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Food: Glenwood’s landmark Riviera Supper Club unveiling breakfast and lunch

Beginning March 15, The Riviera Supper Club & Piano Bar is set to become more than a place for supper. It plans to officially start serving breakfast and lunch, too.

According to Riviera owner Jonathan Gorst, following last year’s Easter and Mother’s Day brunches, customers coming in for dinner wanted to know when they could return for more than just an evening meal.

“I think it was by demand,” Gorst said. “Using innovations and the way that we do everything from scratch here and putting that into the breakfast and lunch scene, I think there is a pretty big opening for that.”

Gorst said the Riviera would serve a full breakfast and lunch menu Wednesday through Sunday.

Wednesday through Friday customers can order off the breakfast and lunch menus beginning at 8 a.m. until 3 p.m., and on Saturday and Sunday starting at 9 a.m.

Customers can also order from a full bar selection, including coffee cocktails featuring Glenwood Springs’ own Mountain Mama coffee.

“They only use the top 1 percent of coffee beans produced in the world … so we are going to have pretty amazing coffee cocktails,” Gorst said of the beverage lineup in addition to more traditional breakfast options like mimosas and bloody marys.

Breakfast fare is to include chicken and waffles, frosted flake crusted stuffed french toast, biscuits and gravy, avocado toast and more, he said.

“I discovered chicken and waffles a long time ago, and these are some of the best,” Gorst said of the dish prepared by Riviera Supper Club Executive Chef Travis Owen. “I’ve been to the place that started it in Hollywood, and this is a rival for that, for sure.”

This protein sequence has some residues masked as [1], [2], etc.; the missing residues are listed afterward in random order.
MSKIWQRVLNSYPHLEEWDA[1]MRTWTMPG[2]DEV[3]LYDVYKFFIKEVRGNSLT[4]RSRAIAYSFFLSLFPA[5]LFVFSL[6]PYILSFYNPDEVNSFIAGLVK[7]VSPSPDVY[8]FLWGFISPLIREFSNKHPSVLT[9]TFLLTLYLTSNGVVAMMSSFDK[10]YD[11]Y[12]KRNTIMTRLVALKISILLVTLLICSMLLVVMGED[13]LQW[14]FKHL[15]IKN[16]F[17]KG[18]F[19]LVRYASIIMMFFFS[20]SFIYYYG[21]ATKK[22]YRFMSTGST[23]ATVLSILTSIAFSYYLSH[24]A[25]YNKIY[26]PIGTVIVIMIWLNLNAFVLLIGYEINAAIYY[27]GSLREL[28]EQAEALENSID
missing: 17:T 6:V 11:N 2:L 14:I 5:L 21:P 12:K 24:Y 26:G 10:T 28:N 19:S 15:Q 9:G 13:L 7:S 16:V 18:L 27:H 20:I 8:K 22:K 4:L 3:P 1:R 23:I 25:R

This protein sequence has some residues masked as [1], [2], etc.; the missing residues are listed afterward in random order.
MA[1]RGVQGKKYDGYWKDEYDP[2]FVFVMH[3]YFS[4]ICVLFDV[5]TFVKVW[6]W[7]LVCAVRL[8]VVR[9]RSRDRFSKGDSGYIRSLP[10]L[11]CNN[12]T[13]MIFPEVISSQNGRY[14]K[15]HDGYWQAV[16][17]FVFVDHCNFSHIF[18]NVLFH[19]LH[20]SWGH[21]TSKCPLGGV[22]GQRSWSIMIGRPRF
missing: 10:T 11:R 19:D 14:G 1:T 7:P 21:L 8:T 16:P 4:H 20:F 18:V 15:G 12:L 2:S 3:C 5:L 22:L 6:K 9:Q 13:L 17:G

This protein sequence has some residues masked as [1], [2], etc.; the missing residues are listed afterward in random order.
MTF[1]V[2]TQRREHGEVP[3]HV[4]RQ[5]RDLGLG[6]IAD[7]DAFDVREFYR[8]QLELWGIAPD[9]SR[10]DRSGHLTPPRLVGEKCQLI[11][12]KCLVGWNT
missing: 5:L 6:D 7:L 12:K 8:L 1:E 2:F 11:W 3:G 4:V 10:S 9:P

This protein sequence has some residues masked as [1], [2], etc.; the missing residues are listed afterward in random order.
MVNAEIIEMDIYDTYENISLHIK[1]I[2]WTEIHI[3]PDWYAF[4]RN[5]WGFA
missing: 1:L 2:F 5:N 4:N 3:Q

The lunch menu offers everything from the “Boozy Burger,” which includes a half-pound of all-natural Colorado beef, drunken onions, swiss, sriracha bacon, and a balsamic reduction, to Colorado beef stroganoff, as well as lighter fare like caesar salad and tomato soup.

Gorst said that he and Owen were excited for guests to experience the Riviera outside of just supper.

“Sometimes people feel, a little, that we are formal, which we are not,” Gorst said. “You come in here for dinner and there is a piano player…”

That piano player, often times Gorst himself, did hint at special music performances for occasional breakfast and lunches, too.

“We are talking to some small jazz groups, because we would like to see jazz brunch Sundays,” Gorst said.

mabennett@postindependent.com

Food column: From Louisiana to Glenwood Springs – home cooking at the Bluebird Cafe

The weather outside is frigid, and it still feels like the middle of winter. This is the time of year when warm food with kind friends is necessary. The good cheer of the holiday season is over, but it is still very much needed.

I recently had a nourishing experience with Susan Thomas, who is the co-owner and manager of the Bluebird Cafe in downtown Glenwood Springs.

Thomas has been the co-owner of the cafe with Kurt Hans, of Boulder, for about a year. She was born in Baton Rouge, Louisiana and grew up in Shreveport. While in Shreveport, Thomas operated a Cajun and Creole restaurant that specialized in home cooking. In Baton Rouge, she ran a restaurant that offered northern Italian cuisine.

“The Italian immigrants brought their distinct cuisine to the area. Later, their food was influenced by the local Creole population,” Thomas said. “I’ve brought that influence with me here to the Bluebird.”

The Bluebird Cafe doesn’t just serve coffee and pastries. With Thomas’s knowledge and recipes, the cafe now serves Italian and Cajun specialities. I was fortunate to have Thomas invite me to share some of this food with her at the Bluebird Cafe. Surrounded by art and Cajun nostalgia, we enjoyed a meal fit for kings and saints. The atmosphere was cozy, and the food was superb.

This is how Thomas wants all guests to feel.

“This is a very happy space that welcomes the community,” Thomas explained. “We want our customers to feel like they are stepping into their own living room with friends.”